7 items from 2013
Screenwriting isn’t quite as hard as novel writing or literary writing of any kind, but it is still a difficult thing. Forming a character and its words is a most disagreeable endeavour – imagine what Tolstoy went through – but there are some people who have gone a long way in making screenwriting as important as the film itself – almost. The script is as we know a blueprint for what could be a great thing. There are thousands of screenwriters but only a few who have gone on to utter greatness but in my mind there is only one who has never failed, and he ranks at number 1 on this list. That person’s films are so enjoyable that even the bad ones are fun to watch.
Considering a small list like this means considering an awful lot of people and making it a small list – 5 points – makes it that much »
- Quinn Steers
Blu-ray & DVD Release Date: June 11, 2013
Price: Blu-ray $39.95
Traveling to accept an honorary degree, Professor Isak Borg—masterfully played by veteran director Victor Sjöström (The Phantom Carriage)—is forced to face his past, come to terms with his faults, and make peace with the inevitability of his approaching death. Through flashbacks and fantasies, dreams and nightmares, the film dramatizes that aforementioned voyage.
A richly humane masterpiece that deserves every bit of praise that’s been heaped onto it over the past half-century, Wild Strawberries is a genuine treasure from the golden age of art-house cinema and one of the films that catapulted Bergman to international acclaim.
Mk Raghavendra, in his column Minority View, writes about Paul Thomas Anderson’s “The Master”
Paul Thomas Anderson is not an easy American filmmaker to characterize but his work is perhaps best understood as an American response to European art cinema of the post-war years. Classical Hollywood cinema or studio filmmaking from the 1920s onwards has insisted on a plot which is driven by individual motivation and, as David Bordwell notes, European art cinema from Neo-realism onwards positioned its narratives in opposition to Hollywood. It relied on looser causal linkages and with less dependence on the motivated individual.
European films ranging from Bergman’s Wild Strawberries (1957) and Fellini’s La Strada (1954) to Jean-Luc Godard’s Breathless (1960) and Michelangelo Antonioni’s The Passenger (1975) are about people who, rather than being goal-oriented, are either unable to act decisively or are reflecting on the results of the past actions. The two major principles »
- MK Raghavendra
1.) Albert Brooks is returning to voice Nemo's father, Marlin, in Finding Nemo 2. Ellen DeGeneres is also expected to return as the forgetful Dory with Andrew Stanton set to direct. At this point there are no plot details, though a 2016 release date is expected. Deadline 2.) Safe House director Daniel Espinosa is attached to direct an adaptation of John Grisham's "The Racketeer" for Fox and New Regency. The book sees a federal judge murdered at a lakeside cabin and the contents of his safe emptied. The only man who knows the whos and whys is a former attorney serving time in federal prison who hopes to parlay that into getting revenge on the people who put him there. THR 3.) More Twilight fan fiction is targeting a big screen adaptation while Universal tries to figure out what they're going to do with Fifty Shades of Grey. Constantin Film has acquired movie »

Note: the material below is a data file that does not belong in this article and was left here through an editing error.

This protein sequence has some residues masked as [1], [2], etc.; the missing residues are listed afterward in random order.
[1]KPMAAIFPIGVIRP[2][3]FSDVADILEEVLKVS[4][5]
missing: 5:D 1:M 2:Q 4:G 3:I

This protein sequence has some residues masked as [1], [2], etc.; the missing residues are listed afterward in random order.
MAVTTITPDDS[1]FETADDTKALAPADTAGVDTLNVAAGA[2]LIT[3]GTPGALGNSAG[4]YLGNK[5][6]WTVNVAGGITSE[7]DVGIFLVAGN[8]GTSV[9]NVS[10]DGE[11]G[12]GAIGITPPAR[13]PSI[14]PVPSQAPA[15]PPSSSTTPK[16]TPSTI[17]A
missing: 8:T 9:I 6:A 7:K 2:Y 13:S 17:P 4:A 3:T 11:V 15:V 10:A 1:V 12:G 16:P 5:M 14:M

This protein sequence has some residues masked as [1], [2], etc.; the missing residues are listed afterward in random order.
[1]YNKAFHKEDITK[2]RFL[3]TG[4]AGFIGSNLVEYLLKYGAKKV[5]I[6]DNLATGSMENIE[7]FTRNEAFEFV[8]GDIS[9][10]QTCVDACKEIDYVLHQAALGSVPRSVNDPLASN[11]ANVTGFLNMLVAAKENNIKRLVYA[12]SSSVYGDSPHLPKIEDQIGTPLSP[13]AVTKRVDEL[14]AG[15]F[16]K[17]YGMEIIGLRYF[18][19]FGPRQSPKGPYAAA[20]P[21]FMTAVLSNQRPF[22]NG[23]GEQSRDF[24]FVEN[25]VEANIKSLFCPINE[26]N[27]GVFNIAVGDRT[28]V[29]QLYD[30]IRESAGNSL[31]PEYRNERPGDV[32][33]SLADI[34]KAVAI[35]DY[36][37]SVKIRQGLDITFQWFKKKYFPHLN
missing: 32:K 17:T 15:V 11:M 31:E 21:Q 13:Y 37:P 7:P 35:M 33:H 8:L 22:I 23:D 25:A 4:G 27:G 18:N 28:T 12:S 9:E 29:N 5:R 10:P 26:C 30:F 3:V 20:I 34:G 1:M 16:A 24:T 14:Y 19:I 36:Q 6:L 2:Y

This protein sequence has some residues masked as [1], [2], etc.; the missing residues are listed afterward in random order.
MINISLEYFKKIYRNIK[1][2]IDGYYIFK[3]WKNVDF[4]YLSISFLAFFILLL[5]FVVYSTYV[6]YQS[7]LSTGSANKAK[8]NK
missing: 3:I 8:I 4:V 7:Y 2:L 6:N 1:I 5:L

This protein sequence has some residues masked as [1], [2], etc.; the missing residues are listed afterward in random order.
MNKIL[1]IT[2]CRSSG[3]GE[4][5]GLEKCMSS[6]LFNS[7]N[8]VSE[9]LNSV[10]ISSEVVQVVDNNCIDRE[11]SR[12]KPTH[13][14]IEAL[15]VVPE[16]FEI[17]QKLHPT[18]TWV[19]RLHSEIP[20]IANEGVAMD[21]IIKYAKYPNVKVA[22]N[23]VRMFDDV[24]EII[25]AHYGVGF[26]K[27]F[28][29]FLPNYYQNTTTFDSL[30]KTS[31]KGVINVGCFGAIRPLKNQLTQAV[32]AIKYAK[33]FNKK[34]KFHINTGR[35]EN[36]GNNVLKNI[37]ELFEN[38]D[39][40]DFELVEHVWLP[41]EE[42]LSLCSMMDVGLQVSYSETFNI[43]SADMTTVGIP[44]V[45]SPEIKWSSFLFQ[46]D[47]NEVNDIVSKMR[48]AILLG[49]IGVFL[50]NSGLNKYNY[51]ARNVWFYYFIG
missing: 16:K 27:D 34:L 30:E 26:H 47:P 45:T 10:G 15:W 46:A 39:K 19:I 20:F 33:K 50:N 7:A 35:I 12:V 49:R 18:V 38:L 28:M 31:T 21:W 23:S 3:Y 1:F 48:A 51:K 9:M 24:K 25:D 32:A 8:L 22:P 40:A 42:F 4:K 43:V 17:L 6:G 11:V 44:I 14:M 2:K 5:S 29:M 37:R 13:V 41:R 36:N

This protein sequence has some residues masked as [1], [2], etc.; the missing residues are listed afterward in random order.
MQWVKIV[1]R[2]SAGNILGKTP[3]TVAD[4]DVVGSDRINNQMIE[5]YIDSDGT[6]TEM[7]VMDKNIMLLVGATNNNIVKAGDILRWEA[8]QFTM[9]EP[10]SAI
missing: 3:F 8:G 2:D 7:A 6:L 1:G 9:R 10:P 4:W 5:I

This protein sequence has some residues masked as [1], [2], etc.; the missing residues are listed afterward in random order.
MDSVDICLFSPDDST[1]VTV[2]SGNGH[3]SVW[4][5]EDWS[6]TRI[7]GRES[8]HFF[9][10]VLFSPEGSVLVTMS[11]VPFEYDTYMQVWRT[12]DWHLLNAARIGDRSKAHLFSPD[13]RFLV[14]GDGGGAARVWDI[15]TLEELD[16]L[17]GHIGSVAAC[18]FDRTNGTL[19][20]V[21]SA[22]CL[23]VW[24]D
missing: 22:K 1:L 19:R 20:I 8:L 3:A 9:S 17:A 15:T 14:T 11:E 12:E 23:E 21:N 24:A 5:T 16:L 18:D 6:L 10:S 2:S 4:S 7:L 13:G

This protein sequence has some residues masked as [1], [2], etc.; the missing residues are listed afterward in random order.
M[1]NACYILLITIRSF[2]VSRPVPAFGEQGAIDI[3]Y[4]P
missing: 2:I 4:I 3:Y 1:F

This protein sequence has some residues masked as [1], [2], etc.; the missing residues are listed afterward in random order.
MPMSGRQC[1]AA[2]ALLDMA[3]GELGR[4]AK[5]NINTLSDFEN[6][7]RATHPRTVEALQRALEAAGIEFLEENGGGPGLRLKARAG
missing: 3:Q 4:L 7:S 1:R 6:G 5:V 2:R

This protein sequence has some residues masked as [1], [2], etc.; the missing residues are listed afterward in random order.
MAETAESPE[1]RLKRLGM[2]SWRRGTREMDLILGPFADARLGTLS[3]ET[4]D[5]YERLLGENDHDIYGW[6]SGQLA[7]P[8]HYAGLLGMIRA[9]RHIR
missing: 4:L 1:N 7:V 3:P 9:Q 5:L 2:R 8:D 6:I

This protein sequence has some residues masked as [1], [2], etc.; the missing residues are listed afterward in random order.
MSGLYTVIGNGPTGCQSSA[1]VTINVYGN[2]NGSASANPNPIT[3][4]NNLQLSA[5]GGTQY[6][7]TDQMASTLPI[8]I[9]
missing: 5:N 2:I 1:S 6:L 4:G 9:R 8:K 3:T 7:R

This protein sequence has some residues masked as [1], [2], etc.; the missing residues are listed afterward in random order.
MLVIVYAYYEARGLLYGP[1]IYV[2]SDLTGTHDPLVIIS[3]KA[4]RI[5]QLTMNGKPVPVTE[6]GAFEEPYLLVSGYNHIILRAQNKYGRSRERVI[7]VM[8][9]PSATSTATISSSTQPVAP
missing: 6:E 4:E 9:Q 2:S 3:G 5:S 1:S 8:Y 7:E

- Brad Brevet
Anyone who is fan of Stanley Kubrick is aware of the fact that he was a very private man. He rarely did interviews, and his process is as discussed as it remains elusive. He was painstakingly meticulous, a perfectionist, and many would assume that Mr. Kubrick was a serious man both on and off the set. There are many indications, however, that suggest otherwise. Over at Criterion, Joshua Warren has compiled a list of Stanley Kubrick’s favorite films, a list he gathered from interviews with friends, family, and colleagues as well as from an interview Kubrick did about fifty years ago. While there are certainly a fair amount of high-brow titles on the list, you may be surprised to learn just how… diverse it is. The list Warren compiled includes titles from the Criterion Collection, such as "Henry V," "I vitelloni," "Wild Strawberries," "Beauty and the Beast," and Max Ophuls »
- Ken Guidry
The race between the auteur and the court jester gives the Academy an opportunity to make a statement on movie violence
The Academy Awards are known for their bold and unexpected juxtapositions: Burt Lancaster and Ingmar Bergman! Yul Brynner and François Truffaut! Sharon Stone and Michelangelo Antonioni! But nothing quite beats those generated by Michael Haneke's progress through the 2013 awards season. The five Oscar nominations for Haneke's drama of love and death, Amour, have generated the kind of high-low dissonance that can only come when a film-maker combining the moral gravity of Bergman with the aesthetic austerity of Bresson comes face-to-face with the lacquered quiff of Ryan Seacrest.
Most European auteurs of Haneke's stature stay well away from the red carpet. In the 1960s, Bergman returned his nomination for Wild Strawberries, calling the Academy a "humiliating institution" and asking "to be released from the attention of the jury for »
- Tom Shone
Our daily countdown continues with the 13th out of 30 in our list of the 300 Greatest Films Ever Made. These are numbers 180-171.
180) Pan’S Labyrinth (2006) Guillermo Del Toro Spain/Mexico
179) Them (1954) Gordon Douglas USA
178) Hannah & Her Sisters (1986) Woody Allen USA
177) Harry Potter & the Prisoner of Azkaban (2004) Alfonso Cuaron USA/British
Numbers 170-161 coming next.
film cultureClassicslist300 »
- firstname.lastname@example.org (Rob Young)
7 items from 2013
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